Teemu Raitis, Epec’s current managing director, will leave the company on 30 November 2018. Petri Härkönen, Ponsse Plc’s CFO, will be the acting managing director of Epec Oy during December 2018.
Epec Oy is Ponsse Group’s subsidiary located in Seinäjoki, Finland. It designs and manufactures control systems for mobile work machines, electronics and software for demanding conditions. Epec Oy was founded in 1978, and it has been the manufacturer of PONSSE information system products since 2004.
Juho Nummela, President and CEO, Ponsse Plc, tel. +358 400 495 690
NASDAQ OMX Helsinki Ltd
Photo: Jyri Kylä-Kaila (39) has been appointed managing director of Epec Oy.
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Rayonier Inc. reported 3Q 2018 net income of $23.4 million, or $0.18 per share, on revenues of $200.9 million. This compares to net income of $24.7 million, or $0.19 per share, on revenues of $184.4 million in the prior year quarter.
3Q 2018 operating income was $46.4 million versus $39.3 million in the prior year period. 3Q 2018 Adjusted EBITDA was $83.3 million versus $69.3 million in the prior year period.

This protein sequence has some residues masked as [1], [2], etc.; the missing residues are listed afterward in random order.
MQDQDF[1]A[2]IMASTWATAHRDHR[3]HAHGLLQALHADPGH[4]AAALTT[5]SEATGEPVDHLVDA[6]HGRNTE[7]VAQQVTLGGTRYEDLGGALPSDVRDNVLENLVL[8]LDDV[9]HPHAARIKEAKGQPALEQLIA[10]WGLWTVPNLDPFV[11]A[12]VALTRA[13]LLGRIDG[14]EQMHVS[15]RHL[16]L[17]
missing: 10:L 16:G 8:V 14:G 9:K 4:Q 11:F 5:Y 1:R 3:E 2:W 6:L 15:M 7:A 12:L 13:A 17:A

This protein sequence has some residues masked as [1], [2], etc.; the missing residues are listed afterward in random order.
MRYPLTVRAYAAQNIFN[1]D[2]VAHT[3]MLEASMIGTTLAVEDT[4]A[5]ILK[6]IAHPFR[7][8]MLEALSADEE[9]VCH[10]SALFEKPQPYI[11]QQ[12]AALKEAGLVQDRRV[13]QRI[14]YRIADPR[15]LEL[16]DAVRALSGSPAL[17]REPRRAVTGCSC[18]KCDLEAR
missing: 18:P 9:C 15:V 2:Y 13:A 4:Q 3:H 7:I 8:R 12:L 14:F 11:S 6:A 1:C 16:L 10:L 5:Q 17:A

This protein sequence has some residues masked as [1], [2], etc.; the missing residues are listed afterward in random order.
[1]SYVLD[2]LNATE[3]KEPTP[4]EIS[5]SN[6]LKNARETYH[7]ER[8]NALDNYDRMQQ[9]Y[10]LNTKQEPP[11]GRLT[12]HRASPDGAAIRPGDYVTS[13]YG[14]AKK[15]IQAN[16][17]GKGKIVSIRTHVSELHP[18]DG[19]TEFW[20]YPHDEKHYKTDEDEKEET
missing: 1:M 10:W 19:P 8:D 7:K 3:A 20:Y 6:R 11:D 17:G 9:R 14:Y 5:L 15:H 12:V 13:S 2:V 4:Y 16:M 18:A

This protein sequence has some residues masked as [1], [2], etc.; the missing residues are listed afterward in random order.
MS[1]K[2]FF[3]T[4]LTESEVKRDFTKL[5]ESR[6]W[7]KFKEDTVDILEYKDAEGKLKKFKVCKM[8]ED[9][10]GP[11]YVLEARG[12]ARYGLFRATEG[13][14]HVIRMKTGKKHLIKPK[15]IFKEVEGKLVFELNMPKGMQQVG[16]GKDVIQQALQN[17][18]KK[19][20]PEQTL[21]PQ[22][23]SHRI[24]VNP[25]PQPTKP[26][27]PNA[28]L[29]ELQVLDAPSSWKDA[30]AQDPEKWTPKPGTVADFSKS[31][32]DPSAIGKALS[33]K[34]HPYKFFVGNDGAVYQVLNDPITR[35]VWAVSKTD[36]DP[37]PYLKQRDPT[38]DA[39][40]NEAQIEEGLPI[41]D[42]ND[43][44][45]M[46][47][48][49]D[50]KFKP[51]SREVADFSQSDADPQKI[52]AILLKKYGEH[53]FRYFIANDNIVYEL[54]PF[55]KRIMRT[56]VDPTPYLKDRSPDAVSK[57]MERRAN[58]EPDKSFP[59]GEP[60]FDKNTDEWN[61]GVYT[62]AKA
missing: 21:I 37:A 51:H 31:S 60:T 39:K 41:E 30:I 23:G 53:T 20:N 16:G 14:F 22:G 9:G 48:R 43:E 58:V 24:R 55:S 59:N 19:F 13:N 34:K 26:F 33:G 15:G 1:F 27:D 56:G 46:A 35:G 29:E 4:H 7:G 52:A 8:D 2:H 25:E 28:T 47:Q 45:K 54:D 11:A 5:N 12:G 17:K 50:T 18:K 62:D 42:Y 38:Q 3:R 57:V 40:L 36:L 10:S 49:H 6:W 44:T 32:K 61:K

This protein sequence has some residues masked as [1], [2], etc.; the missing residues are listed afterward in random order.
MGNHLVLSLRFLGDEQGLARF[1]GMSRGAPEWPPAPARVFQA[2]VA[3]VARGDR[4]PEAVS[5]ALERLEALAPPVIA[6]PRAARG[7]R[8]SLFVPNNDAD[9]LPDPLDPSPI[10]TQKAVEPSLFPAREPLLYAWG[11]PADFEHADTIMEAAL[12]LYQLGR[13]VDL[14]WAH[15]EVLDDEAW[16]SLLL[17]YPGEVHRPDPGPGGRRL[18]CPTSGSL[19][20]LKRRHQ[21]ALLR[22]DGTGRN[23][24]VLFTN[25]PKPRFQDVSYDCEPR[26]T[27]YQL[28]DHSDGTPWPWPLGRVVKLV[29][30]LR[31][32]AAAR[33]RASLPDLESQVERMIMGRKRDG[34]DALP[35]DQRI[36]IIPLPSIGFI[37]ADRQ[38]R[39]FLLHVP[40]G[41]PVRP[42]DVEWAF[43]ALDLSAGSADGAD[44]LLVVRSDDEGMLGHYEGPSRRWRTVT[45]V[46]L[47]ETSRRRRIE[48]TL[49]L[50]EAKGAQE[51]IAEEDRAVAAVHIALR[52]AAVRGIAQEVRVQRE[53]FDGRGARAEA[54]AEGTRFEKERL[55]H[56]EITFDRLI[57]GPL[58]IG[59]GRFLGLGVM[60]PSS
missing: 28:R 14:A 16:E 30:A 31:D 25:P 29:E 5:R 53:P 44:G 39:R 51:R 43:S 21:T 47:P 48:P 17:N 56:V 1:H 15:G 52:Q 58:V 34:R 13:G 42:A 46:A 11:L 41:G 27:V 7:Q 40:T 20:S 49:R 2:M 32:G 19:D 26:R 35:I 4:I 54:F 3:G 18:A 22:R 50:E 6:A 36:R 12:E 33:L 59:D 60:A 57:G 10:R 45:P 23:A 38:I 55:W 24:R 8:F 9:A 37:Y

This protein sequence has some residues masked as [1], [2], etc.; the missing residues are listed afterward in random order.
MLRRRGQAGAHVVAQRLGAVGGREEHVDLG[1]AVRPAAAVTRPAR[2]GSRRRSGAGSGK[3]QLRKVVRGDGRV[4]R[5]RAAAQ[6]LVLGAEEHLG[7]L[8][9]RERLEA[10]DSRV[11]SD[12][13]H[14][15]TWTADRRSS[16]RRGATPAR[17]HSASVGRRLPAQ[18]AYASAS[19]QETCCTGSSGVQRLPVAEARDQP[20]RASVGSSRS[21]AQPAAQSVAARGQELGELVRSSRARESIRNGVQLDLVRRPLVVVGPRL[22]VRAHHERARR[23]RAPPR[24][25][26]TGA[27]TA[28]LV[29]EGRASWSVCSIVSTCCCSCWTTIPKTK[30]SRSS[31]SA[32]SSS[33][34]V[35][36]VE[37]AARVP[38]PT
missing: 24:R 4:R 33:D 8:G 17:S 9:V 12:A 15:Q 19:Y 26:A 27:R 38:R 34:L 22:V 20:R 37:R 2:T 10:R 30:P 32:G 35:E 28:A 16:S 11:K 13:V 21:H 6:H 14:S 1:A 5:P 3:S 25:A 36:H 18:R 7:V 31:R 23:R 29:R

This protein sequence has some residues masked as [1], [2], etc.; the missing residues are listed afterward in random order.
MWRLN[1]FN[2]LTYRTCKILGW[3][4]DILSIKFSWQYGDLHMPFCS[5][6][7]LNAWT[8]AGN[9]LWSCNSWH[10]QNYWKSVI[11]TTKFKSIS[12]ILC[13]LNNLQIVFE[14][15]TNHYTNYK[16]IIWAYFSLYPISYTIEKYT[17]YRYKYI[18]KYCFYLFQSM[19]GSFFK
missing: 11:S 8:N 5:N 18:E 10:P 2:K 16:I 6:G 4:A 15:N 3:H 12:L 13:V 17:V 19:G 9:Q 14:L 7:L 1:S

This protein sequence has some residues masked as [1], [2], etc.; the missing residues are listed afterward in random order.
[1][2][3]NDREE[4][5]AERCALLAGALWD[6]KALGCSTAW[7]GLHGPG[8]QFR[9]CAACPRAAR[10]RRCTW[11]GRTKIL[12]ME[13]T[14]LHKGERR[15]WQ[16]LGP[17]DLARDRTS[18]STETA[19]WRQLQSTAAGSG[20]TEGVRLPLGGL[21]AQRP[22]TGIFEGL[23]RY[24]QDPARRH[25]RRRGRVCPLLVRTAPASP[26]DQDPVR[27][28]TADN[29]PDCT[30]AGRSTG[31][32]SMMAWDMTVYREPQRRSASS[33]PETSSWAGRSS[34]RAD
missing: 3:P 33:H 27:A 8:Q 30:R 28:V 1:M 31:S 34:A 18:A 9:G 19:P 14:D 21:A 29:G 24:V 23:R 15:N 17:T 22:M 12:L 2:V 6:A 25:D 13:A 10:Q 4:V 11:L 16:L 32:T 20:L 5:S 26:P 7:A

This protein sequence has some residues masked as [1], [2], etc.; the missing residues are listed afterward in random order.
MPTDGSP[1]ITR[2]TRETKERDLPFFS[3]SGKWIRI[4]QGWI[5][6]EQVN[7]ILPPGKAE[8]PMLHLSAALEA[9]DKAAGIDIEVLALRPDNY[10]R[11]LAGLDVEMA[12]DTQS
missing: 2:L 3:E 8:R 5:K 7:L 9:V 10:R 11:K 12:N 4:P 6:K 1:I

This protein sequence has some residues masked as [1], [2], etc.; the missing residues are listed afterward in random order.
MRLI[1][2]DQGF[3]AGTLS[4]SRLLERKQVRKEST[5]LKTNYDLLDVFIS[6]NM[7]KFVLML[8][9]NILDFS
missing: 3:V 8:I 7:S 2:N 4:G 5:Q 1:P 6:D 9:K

“Following a very strong first half of the year, we are pleased to report 3Q results above expectations, largely driven by a timberland sale in New Zealand,” said David Nunes, President and CEO. “Southern Timber results reflect 2% lower harvest volumes and a 3% increase in pine pulpwood stumpage prices relative to the prior year quarter, as wet weather conditions hindered harvest efforts but positively impacted pulpwood pricing.
Overall, weighted-average stumpage prices in Southern Timber decreased 1% due to the geographic mix of sawtimber harvest volumes and the impact of tariffs on China export volume. Pacific Northwest Timber results improved versus the prior year quarter driven by 23% higher harvest volumes as well as higher delivered sawtimber and pulpwood prices, partially offset by higher cut and haul costs.”
Rayonier is a leading timberland real estate investment trust with assets located in some of the most productive softwood timber growing regions in the United States and New Zealand.
Sappi North America appoints Alexander “Sandy” Taft as director of sustainability. Taft will work cross-functionally within Sappi’s North American operations to drive sustainability strategy and execution. Taft will also work with counterparts in Sappi’s European and South African offices to ensure consistency with global sustainability goals.
Taft joins Sappi from National Grid, a U.K.-headquartered energy delivery company, where he was most recently the Director of Environmental and Sustainability Policy for its U.S. subsidiary. He brings a strong background in U.S. energy and environmental policy, as well as a collaborative approach to global policy development.